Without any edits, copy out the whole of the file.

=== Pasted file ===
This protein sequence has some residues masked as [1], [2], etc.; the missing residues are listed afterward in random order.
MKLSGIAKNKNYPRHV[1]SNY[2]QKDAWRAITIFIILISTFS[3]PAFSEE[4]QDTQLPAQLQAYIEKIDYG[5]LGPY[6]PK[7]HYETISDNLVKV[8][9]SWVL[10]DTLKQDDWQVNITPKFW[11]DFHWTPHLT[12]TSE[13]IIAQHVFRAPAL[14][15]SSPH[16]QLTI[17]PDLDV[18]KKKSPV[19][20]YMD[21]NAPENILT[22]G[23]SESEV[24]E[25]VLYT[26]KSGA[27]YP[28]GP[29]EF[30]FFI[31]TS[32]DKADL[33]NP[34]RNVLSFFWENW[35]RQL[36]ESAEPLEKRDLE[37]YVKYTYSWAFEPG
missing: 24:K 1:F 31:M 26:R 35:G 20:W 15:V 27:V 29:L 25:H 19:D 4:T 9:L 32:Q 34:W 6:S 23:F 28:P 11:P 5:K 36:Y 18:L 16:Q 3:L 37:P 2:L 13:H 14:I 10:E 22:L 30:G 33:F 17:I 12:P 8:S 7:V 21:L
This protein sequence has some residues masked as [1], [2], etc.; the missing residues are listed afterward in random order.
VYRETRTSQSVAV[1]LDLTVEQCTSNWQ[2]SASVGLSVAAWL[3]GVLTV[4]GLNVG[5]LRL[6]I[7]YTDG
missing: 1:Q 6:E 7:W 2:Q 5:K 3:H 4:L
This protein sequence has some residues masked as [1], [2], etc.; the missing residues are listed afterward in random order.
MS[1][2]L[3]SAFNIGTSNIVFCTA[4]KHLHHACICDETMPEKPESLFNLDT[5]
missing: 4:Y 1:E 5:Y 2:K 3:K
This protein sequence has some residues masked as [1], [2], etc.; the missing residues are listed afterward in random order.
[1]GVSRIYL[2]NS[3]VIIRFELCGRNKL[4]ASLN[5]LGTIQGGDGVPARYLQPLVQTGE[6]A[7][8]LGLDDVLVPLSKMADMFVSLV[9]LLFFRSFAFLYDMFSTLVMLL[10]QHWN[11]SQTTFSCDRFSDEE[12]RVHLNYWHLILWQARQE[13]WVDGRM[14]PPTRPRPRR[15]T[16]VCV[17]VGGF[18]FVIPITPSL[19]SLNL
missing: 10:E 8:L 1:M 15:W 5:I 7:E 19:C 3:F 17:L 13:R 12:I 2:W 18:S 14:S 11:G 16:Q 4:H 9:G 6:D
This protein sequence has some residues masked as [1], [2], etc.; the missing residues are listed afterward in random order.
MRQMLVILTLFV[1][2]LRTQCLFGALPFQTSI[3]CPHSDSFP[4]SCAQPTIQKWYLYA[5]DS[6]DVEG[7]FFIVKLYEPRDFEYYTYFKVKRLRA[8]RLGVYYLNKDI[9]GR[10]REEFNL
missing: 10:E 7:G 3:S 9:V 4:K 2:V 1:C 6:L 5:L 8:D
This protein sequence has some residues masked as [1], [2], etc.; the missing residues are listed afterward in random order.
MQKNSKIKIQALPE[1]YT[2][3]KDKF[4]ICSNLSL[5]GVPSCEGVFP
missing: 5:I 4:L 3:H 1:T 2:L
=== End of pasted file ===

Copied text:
This protein sequence has some residues masked as [1], [2], etc.; the missing residues are listed afterward in random order.
MKLSGIAKNKNYPRHV[1]SNY[2]QKDAWRAITIFIILISTFS[3]PAFSEE[4]QDTQLPAQLQAYIEKIDYG[5]LGPY[6]PK[7]HYETISDNLVKV[8][9]SWVL[10]DTLKQDDWQVNITPKFW[11]DFHWTPHLT[12]TSE[13]IIAQHVFRAPAL[14][15]SSPH[16]QLTI[17]PDLDV[18]KKKSPV[19][20]YMD[21]NAPENILT[22]G[23]SESEV[24]E[25]VLYT[26]KSGA[27]YP[28]GP[29]EF[30]FFI[31]TS[32]DKADL[33]NP[34]RNVLSFFWENW[35]RQL[36]ESAEPLEKRDLE[37]YVKYTYSWAFEPG
missing: 24:K 1:F 31:M 26:R 35:G 20:W 15:V 27:V 29:L 25:H 19:D 4:T 9:L 32:Q 34:W 6:S 23:F 28:P 11:P 5:K 36:Y 18:L 16:Q 3:L 37:P 2:L 13:H 14:I 10:E 22:L 30:G 33:F 17:I 12:P 8:S 7:V 21:L
This protein sequence has some residues masked as [1], [2], etc.; the missing residues are listed afterward in random order.
VYRETRTSQSVAV[1]LDLTVEQCTSNWQ[2]SASVGLSVAAWL[3]GVLTV[4]GLNVG[5]LRL[6]I[7]YTDG
missing: 1:Q 6:E 7:W 2:Q 5:K 3:H 4:L
This protein sequence has some residues masked as [1], [2], etc.; the missing residues are listed afterward in random order.
MS[1][2]L[3]SAFNIGTSNIVFCTA[4]KHLHHACICDETMPEKPESLFNLDT[5]
missing: 4:Y 1:E 5:Y 2:K 3:K
This protein sequence has some residues masked as [1], [2], etc.; the missing residues are listed afterward in random order.
[1]GVSRIYL[2]NS[3]VIIRFELCGRNKL[4]ASLN[5]LGTIQGGDGVPARYLQPLVQTGE[6]A[7][8]LGLDDVLVPLSKMADMFVSLV[9]LLFFRSFAFLYDMFSTLVMLL[10]QHWN[11]SQTTFSCDRFSDEE[12]RVHLNYWHLILWQARQE[13]WVDGRM[14]PPTRPRPRR[15]T[16]VCV[17]VGGF[18]FVIPITPSL[19]SLNL
missing: 10:E 8:L 1:M 15:W 5:I 7:E 19:C 3:F 17:L 13:R 12:I 2:W 18:S 14:S 11:G 16:Q 4:H 9:G 6:D
This protein sequence has some residues masked as [1], [2], etc.; the missing residues are listed afterward in random order.
MRQMLVILTLFV[1][2]LRTQCLFGALPFQTSI[3]CPHSDSFP[4]SCAQPTIQKWYLYA[5]DS[6]DVEG[7]FFIVKLYEPRDFEYYTYFKVKRLRA[8]RLGVYYLNKDI[9]GR[10]REEFNL
missing: 10:E 7:G 3:S 9:V 4:K 2:V 1:C 6:L 5:L 8:D
This protein sequence has some residues masked as [1], [2], etc.; the missing residues are listed afterward in random order.
MQKNSKIKIQALPE[1]YT[2][3]KDKF[4]ICSNLSL[5]GVPSCEGVFP
missing: 5:I 4:L 3:H 1:T 2:L